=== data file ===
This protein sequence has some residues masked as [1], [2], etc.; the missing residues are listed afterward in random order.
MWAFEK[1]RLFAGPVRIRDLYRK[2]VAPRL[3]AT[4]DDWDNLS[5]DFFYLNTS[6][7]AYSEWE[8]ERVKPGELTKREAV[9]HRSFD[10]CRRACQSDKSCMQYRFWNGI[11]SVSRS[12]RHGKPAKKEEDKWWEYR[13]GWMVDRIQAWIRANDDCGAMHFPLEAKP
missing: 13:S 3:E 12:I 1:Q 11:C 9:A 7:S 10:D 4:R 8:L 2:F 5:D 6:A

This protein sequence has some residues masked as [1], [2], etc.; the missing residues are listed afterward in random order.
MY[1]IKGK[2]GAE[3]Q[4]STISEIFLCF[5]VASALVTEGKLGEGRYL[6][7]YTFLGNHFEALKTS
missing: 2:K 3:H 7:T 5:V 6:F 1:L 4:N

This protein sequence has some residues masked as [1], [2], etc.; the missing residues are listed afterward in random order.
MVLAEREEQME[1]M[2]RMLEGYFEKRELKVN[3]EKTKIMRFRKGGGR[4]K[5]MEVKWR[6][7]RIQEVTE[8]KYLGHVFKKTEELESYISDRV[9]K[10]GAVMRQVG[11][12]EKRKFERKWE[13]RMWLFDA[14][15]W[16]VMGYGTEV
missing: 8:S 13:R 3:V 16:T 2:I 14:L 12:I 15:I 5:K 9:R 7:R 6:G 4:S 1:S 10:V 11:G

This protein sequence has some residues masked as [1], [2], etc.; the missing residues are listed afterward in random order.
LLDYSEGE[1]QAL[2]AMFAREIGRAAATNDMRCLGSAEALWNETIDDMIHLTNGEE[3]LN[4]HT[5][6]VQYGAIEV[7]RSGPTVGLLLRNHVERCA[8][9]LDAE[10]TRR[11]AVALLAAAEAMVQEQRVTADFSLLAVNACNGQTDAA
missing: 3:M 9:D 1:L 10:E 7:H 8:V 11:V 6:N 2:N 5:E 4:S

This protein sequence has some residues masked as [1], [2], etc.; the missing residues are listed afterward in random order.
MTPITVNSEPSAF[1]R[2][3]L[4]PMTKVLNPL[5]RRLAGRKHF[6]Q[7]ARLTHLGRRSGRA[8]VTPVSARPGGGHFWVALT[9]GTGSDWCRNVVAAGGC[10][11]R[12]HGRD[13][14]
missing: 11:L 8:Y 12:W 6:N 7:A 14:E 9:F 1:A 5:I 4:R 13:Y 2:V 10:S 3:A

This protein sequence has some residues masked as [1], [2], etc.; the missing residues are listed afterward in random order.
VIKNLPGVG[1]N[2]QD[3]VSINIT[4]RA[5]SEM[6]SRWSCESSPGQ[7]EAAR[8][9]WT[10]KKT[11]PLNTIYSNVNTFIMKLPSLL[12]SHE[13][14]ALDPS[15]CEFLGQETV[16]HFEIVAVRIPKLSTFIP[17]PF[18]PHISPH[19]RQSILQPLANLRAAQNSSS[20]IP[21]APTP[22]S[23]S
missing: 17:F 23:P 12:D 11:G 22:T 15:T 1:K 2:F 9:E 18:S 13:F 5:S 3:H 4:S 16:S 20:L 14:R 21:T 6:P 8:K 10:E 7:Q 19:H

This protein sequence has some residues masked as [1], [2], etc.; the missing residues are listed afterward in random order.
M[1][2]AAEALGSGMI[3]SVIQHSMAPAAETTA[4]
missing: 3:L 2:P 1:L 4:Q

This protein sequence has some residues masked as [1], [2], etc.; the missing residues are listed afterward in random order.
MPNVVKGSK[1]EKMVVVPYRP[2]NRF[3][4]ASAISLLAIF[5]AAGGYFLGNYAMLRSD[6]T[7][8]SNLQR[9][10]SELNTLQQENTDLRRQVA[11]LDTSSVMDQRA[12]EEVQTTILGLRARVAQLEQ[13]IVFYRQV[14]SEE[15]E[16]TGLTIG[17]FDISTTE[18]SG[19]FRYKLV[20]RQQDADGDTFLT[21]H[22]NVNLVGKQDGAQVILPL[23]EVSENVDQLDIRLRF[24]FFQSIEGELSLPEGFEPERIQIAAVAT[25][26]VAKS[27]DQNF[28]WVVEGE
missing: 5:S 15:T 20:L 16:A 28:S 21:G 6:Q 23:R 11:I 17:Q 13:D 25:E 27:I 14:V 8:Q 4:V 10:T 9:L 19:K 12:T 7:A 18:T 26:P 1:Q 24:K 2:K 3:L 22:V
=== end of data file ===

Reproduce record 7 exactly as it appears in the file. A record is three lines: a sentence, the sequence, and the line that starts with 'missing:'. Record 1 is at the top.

This protein sequence has some residues masked as [1], [2], etc.; the missing residues are listed afterward in random order.
M[1][2]AAEALGSGMI[3]SVIQHSMAPAAETTA[4]
missing: 3:L 2:P 1:L 4:Q